I've been absent a lot over the summer, and I'd like to say thank you to my faithful blog readers who have continued to drop by, not to mention that you continued to pray for me. Your prayers made a difference.
Between the broken ankle in June and losing Mom in July, I barely remember we had a summer. I've spent more than a few days over the past 60+ crying an ocean of tears. But as is written in 2 Corinthians 4:8-9, "We are pressed on every side by troubles, but we are not crushed. We are perplexed, but not driven to despair. We are hunted down, but never abandoned by God. We get knocked down, but we are not destroyed." And although I grieve over my loss and will continue to feel the absence of my precious mother, I have this promise to sustain me: "And now, dear brothers and sisters, we want you to know what will happen to the believers who have died so you will not grieve like people who have no hope. For since we believe that Jesus died and was raised to life again, we also believe that when Jesus returns, God will bring back with him the believers who have died." (1 Thessalonians 4:13–14) Ah, yes. I do not grieve as those who have no hope. Praise Jesus!
And now autumn is nearly upon us, and I am ready for a new season. I'm ready for the crisp air in the morning and for that particular smell on a September breeze. One that speaks of harvest and apple cider with cinnamon and cloves and light jackets needed for an early evening stroll.
Since this post happens to fall on Labor Day (celebrated on the first Monday in September), I thought I would share a little bit of its history with you (thanks to Wikipedia):
"The first Labor Day in the United States was celebrated on September 5, 1882 in New York City (pictured at right). In the aftermath of the deaths of a number of workers at the hands of the U.S. military and U.S. Marshals during the 1894 Pullman Strike, President Grover Cleveland put reconciliation with Labor as a top political priority. Fearing further conflict, legislation making Labor Day a national holiday was rushed through Congress unanimously and signed into law a mere six days after the end of the strike. Cleveland was also concerned that aligning an American labor holiday with existing international May Day celebrations would stir up negative emotions linked to the Haymarket Affair. By the 20th century, all 50 U.S. states had made Labor Day a state holiday."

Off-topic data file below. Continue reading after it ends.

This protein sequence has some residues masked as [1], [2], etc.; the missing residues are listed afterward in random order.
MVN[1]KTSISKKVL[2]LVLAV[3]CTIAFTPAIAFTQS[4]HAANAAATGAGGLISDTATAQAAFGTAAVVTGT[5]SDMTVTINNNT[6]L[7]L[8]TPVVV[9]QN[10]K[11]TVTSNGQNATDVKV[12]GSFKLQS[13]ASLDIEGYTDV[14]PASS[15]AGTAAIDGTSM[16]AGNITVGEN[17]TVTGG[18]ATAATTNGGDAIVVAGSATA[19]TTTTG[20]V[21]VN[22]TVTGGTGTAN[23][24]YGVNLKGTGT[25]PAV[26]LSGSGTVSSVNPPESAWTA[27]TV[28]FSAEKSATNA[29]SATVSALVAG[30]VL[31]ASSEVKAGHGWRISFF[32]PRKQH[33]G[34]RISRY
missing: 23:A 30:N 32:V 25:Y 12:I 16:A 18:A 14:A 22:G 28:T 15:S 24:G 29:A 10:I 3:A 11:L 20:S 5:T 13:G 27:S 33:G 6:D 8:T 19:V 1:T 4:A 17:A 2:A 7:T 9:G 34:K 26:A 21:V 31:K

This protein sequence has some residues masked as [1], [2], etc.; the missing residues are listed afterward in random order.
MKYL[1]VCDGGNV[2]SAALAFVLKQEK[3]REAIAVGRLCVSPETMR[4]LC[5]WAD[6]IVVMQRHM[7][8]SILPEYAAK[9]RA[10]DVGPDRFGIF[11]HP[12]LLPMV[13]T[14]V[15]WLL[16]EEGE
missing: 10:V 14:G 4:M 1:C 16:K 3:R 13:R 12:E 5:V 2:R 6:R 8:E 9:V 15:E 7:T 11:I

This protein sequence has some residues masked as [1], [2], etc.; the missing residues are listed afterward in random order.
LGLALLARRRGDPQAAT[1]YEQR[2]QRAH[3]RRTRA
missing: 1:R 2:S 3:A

History, along with English, was my favorite subject while I was in school. It would be so easy for me to spend all of my time just researching and never write a word of the book I'm researching for. I mean, there's always some unexpected bit of information one stumbles upon that tempts a writer to go off on some rabbit trail that is oh-so-fascinating but oh-so-useless for the work-in-progress. Of course, there are always those rare times when that unexpected bit of information turns out to be the gem the writer needed all along.
Until I looked it up for this blog, I didn't have a clue what event marked the creation of Labor Day, but now the wheels are turning in my head. Is it possible I could put it to use in my series that is set in the late 1800s? Hmmm…